Pope Francis names Dallas Bishop to lead El Paso Diocese
POSTED: Monday, May 6, 2013 - 10:48am
UPDATED: Monday, May 6, 2013 - 5:10pm
El Paso, TX (KTSM) — Pope Francis named Bishop Mark Seitz of Dallas as the new Bishop of the Catholic Diocese of El Paso. The announcement was made Monday, shortly after 4 a.m. Mountain Time from the Vatican.
According to the Catholic Diocese of Dallas, Seitz has lived in the Diocese of Dallas since 1972, and was ordained to the priesthood in 1980.
The El Paso Diocese had been without a leader since February, 2012 when Pope Benedict XVI transferred Bishop Armando Ochoa to Fresno, California.
Bishop Ochoa had served El Paso since 1996. He continued to serve as the Apostolic Administrator of the El Paso Diocese during the search for a new Bishop.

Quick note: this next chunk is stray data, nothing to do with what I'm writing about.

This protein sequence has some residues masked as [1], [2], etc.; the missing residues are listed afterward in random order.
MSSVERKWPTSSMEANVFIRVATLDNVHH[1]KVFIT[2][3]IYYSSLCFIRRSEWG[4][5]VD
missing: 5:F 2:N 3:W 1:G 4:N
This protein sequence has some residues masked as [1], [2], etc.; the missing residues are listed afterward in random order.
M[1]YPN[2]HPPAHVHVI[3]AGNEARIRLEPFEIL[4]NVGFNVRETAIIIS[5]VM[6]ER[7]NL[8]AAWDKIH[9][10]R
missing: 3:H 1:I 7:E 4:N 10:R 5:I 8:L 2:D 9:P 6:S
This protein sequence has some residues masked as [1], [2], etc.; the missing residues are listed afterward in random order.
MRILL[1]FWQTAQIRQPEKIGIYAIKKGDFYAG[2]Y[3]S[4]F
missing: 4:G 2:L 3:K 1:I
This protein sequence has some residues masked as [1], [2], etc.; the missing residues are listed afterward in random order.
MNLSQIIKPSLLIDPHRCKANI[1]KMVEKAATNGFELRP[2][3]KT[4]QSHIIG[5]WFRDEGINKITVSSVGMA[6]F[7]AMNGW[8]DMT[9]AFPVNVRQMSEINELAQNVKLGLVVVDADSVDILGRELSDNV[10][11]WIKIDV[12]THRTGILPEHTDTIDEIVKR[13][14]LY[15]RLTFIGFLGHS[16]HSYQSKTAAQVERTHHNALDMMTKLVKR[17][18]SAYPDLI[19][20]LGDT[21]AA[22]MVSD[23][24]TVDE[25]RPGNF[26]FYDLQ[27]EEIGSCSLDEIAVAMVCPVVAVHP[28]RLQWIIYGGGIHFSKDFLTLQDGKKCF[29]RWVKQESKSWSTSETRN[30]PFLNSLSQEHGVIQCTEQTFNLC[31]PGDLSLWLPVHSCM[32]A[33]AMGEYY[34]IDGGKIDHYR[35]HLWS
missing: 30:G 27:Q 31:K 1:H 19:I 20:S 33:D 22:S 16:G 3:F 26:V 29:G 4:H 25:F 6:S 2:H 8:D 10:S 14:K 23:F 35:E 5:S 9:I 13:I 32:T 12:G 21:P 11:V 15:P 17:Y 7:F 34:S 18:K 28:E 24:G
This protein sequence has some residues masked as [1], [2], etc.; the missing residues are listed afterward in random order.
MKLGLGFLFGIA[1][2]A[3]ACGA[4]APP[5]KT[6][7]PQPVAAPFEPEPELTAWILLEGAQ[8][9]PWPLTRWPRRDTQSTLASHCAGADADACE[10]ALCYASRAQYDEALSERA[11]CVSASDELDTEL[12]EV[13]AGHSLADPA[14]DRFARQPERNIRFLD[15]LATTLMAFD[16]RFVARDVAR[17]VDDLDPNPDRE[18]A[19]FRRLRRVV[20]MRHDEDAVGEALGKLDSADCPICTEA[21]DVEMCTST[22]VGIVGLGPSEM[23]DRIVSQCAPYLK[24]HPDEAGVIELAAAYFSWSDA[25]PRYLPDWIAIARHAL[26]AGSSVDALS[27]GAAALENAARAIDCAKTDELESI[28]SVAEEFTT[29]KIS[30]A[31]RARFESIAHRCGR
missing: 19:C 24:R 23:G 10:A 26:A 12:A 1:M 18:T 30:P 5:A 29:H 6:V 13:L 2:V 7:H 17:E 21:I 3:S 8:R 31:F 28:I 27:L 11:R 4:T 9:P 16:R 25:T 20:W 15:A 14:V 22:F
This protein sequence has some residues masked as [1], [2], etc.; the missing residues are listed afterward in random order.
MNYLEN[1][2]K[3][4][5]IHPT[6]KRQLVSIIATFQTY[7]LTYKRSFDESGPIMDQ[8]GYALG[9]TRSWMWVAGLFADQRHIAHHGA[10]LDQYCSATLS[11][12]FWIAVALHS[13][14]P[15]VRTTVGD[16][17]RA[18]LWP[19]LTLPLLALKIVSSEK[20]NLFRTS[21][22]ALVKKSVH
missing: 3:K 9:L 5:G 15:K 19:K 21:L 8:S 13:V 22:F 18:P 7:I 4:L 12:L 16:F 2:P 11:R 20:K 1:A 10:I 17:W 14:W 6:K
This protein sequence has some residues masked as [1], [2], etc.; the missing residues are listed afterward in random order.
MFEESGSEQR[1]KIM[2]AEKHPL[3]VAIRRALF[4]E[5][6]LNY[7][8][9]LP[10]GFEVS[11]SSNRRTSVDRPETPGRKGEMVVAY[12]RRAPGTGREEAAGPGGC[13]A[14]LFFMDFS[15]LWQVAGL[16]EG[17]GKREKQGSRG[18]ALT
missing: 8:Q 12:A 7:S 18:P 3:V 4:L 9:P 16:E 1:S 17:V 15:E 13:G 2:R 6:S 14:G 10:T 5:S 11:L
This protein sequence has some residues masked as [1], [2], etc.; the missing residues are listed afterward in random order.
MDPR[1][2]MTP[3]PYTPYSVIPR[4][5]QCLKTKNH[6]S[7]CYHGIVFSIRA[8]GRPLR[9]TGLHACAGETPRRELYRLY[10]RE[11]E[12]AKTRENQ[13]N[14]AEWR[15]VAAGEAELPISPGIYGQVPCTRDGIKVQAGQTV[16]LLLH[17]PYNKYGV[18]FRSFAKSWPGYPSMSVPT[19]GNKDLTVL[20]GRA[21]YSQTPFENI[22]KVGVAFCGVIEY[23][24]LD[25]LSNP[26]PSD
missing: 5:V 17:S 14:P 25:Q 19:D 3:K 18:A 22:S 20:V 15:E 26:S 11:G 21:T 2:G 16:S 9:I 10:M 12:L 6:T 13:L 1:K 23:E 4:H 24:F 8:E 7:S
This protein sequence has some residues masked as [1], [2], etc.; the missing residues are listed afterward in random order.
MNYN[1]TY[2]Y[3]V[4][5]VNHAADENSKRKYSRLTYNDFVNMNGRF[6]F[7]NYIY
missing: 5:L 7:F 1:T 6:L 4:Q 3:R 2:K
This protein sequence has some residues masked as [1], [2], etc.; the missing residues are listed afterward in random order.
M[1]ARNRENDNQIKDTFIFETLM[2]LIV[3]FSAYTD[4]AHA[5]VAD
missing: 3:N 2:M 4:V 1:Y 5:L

In February, Bishop Ochoa said he did not know who his successor would be.
"It has been a big challenge, and it continues to be. I'm hoping and praying and I don't know what's going to happen…but if there’s a name in the pipeline, I’m not aware of it,” said Ochoa.
Bishop Ochoa will introduce Bishop Seitz to the local Catholic community at 10 a.m. Monday in the Martyrs of Americas Hall located at 8330 Park Haven Ave.
Father Francisco Figueroa Moran of Our Lady of Guadalupe Church in Central El Paso said he is relieved to know there is a new leader, after more than a year.
"There is a lot of work to be done in our Diocese because the position has been vacant for a long time. I think the qualities the new Bishop should have are that he can motivate the people of God and provide guidance,” said Father Moran.
Agustin Ortega, a parishioner of Our Lady of Guadalupe, also said he hopes the new Bishop will have strong qualities.
"A person that is humble and open to the public, that is easy to communicate with, especially communication because he has to be able to communicate with his flock. If he can't get that message across, it's hard for us to follow him. And the young people of today, they need some leadership, some guidance because you come to church and you don't see many young people," said Ortega.
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